Theoretically, anyway. This year, we should have gotten Superman, Atlas Shrugged, and On the Road (among others). Instead, we got ... well, jack shit. And we'll be getting seconds of jack shit every January until 2019, because some assholes from (mainly) the film industry have spent the past few decades continuously lobbying to change the laws and extend copyright protection for as long as possible. They're clinging to their intellectual property like an unsightly blemish on an otherwise majestic set of genitals, and they're just as inhibiting.
And before you say "Well, weren't you just saying that people need to make money off the stuff they create?" keep in mind that the people making money off Snow White and the Seven Dwarfs sure as shit didn't create it. I don't think anyone who worked on that movie is even alive anymore, and yet Disney has kept control because they're Disney, and you're going to lose any argument with them because they own all the words you'd need to use to prove them wrong. The way the law works right now, anything published between 1950 and 1963 will remain under the control of whoever owns the copyright for, in some cases, 95 years after the publication date. For comparison, a patent on a new drug only lasts 20 years after it's invented, so whoever cures cancer will have less control over their contribution to society than the makers of a Larry the Cable Guy movie.
Digital Vision./Photodisc/Getty Images
"Take two of these eatin' pills and git 'er done."
But somehow, it gets even worse, because now companies can legally copyright things they didn't even create. Once you make an adaptation of a work that's in the public domain (like, say, Disney's entire filmography), you gain the rights to all the "copyrightable elements" of that adaptation. What this means is that when Sam Raimi was making Oz the Great and Powerful (based on The Wizard of Oz books by L. Frank Baum, which are in the public domain), he had to be sure that he didn't use any "copyrightable elements" from the movie version of The Wizard of Oz, since that's still owned by Warner Bros. That's probably why, in Oz the Great and Powerful, the witches were zombies, the monkeys were demons, and the movie was un-fucking-watchable.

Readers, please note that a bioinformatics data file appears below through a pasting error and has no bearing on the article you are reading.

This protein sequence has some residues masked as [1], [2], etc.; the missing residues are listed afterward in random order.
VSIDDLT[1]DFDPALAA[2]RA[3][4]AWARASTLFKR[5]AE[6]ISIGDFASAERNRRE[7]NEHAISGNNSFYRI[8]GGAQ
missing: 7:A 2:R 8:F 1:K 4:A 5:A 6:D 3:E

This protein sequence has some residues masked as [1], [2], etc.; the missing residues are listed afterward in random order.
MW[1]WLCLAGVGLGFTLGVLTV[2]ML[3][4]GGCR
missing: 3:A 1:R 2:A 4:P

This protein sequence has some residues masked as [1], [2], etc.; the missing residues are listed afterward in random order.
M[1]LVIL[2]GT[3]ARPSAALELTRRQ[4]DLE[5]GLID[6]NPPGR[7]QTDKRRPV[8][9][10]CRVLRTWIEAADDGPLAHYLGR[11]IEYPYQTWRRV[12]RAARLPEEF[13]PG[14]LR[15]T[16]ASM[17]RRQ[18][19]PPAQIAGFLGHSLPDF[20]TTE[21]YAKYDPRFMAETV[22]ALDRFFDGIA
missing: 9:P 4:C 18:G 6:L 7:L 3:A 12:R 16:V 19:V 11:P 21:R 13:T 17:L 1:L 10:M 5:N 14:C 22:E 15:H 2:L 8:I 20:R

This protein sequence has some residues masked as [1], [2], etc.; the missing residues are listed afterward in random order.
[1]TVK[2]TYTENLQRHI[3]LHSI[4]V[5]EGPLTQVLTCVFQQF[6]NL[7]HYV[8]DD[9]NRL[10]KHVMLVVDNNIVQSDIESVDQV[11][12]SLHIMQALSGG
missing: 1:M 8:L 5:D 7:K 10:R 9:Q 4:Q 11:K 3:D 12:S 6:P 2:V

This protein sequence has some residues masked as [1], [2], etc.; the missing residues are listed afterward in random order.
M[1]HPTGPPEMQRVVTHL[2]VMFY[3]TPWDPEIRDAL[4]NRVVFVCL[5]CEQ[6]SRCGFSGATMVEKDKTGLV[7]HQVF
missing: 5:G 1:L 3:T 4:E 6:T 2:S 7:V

Look, I'm not ranting like this because I hate capitalism, or even major corporations -- movies like Aliens and Pacific Rim are only made because big corporations can throw money at weird ideas. But I also love creative people, because they make life bearable, and I want them to be free to keep saying weird, funny things about this big stupid world. And if we give the guys in the suits too much control over what we can and can't say or create, that's just not going to happen as much, and I'll have to go back to arson for my emotional release.
JF Sargent has a Twitter, a Facebook, and a free sci-fi novel that you can illegally reproduce in 95 years (and counting).
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